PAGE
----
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The information conveyed is not an intrinsic property of the individual message
Communication ... necessarily demands a set of messages. Not only is this so, but the information carried by a particular message depends on the set it comes from. The information conveyed is not an intrinsic property of the individual message. That this is so can be seen by considering the following example. Two soldiers are taken prisoner by two enemy countries A and B, one by each; and their two wives later each receive the brief message "I am well". It is known, however, that country A allows the prisoner a choice from
while country B allows only the message
meaning "I am alive". (Also in the set is the possibility of "no message"). The two wives will certainly be aware that though each has received the same phrase, the informations that they have received are by no means identical. (p. 124) [c 1]
The child who tries to open a door has to manipulate the handle (the input) so as to produce the desired movement at the latch (the output); and he has to learn how to control the one by the other without being able to see the internal mechanism that links them. In our daily lives we are confronted at every turn with systems whose internal mechanisms are not fully open to inspection, and which must be treated by the methods appropriate to the Black Box.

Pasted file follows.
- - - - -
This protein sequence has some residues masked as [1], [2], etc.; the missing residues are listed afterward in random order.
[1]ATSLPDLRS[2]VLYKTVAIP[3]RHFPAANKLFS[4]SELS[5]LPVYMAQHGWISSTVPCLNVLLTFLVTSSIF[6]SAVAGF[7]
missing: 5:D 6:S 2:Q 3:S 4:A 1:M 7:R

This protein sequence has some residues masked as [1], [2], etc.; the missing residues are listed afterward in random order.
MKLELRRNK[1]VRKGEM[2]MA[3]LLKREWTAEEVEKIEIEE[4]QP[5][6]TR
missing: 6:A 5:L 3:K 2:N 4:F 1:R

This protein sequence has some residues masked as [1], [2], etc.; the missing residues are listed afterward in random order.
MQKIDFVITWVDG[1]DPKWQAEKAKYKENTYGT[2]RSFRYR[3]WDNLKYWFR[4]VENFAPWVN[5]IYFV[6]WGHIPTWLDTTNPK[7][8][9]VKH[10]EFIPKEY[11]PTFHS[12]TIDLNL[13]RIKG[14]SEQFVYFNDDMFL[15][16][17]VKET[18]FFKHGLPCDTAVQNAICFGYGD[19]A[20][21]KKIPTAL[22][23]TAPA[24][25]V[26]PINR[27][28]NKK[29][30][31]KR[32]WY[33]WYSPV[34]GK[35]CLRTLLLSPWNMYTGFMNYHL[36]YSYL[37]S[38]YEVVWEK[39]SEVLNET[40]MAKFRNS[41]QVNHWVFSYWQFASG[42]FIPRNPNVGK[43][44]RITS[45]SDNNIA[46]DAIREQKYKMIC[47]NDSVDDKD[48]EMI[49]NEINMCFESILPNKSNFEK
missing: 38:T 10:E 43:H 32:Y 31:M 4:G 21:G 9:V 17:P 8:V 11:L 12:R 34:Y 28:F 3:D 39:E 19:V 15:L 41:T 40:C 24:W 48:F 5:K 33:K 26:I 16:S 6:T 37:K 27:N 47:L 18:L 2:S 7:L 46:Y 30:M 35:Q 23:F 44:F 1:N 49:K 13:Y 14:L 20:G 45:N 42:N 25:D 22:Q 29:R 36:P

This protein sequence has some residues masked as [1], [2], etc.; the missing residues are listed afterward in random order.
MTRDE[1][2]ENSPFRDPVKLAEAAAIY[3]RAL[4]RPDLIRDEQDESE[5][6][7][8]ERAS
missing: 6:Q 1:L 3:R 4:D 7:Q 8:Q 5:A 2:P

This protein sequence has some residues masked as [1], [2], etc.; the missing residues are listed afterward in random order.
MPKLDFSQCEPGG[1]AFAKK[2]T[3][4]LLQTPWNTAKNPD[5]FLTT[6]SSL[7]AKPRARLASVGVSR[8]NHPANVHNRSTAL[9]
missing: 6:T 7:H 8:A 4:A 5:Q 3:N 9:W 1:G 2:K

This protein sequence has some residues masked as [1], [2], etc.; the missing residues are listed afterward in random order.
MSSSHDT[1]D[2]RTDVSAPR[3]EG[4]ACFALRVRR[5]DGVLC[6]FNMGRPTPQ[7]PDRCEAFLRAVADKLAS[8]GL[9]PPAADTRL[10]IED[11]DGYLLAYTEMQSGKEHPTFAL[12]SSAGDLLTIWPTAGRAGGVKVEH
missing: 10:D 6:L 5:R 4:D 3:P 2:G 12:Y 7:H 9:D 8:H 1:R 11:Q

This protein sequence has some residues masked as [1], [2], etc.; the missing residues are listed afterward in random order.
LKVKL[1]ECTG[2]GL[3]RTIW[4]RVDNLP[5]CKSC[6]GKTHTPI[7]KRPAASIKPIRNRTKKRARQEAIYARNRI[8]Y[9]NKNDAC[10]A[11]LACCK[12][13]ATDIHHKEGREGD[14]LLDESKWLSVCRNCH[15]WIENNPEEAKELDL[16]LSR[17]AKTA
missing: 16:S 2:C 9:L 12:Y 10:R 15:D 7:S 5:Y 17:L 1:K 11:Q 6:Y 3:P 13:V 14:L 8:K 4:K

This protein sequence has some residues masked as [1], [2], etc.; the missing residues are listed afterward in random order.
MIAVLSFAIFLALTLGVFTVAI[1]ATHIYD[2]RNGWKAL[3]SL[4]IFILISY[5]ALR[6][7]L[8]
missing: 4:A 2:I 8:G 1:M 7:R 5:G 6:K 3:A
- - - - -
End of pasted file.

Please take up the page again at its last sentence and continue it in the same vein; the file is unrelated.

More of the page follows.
- Literature/1980/Searle [^]
- Literature/1979/Beer [^]
- Beer, Stafford (1975). Platform for Change: A Message from Stafford Beer. New York: Wiley, 1975. [^] See also: w: Viable System Model
- 1975/March/J [^]
- Literature/1972/Beer [^] See also: 2nd ed.
- Cherry, Colin (1957). On Human Communication: A Review, a Survey, and a Criticism . The M.I.T. Press, 1966. [^]
- Ashby, Ross (1956). An Introduction to Cybernetics, a university paperback ed., London: Chapman & Hall, 1964. [^]
- McCarthy, John; Marvin Minsky; Nathan Rochester & Claude Shannon (1955). A Proposal for the Dartmouth Summer Research Project on Artificial Intelligence. [^]
- Literature/1952/Ashby [^]
- Literature/1950/Turing [^]
- Shannon, Claude E. & Warren Weaver (1949). The Mathematical Theory of Communication. University of Illinois Press. [^]
- Wiener, Norbert (1948). Cybernetics: or Control and Communication in the Animal and the Machine. 2nd ed., The MIT Press, 1965. [^]
- Bush, Vannevar (1945). "As We May Think." The Atlantic Monthly (July 1945): 101-108. [^]
- This is a case of the writer's meaning or intention, though not pure, having nothing to do with the reader's meaning or attention. Without being known about such choices, however, the reader's interpretation must be quite uncertain; she may even doubt the truthfulness of the message and the death of their husband. This case also adds up to why information as meaning is barely an intrinsic property of the message.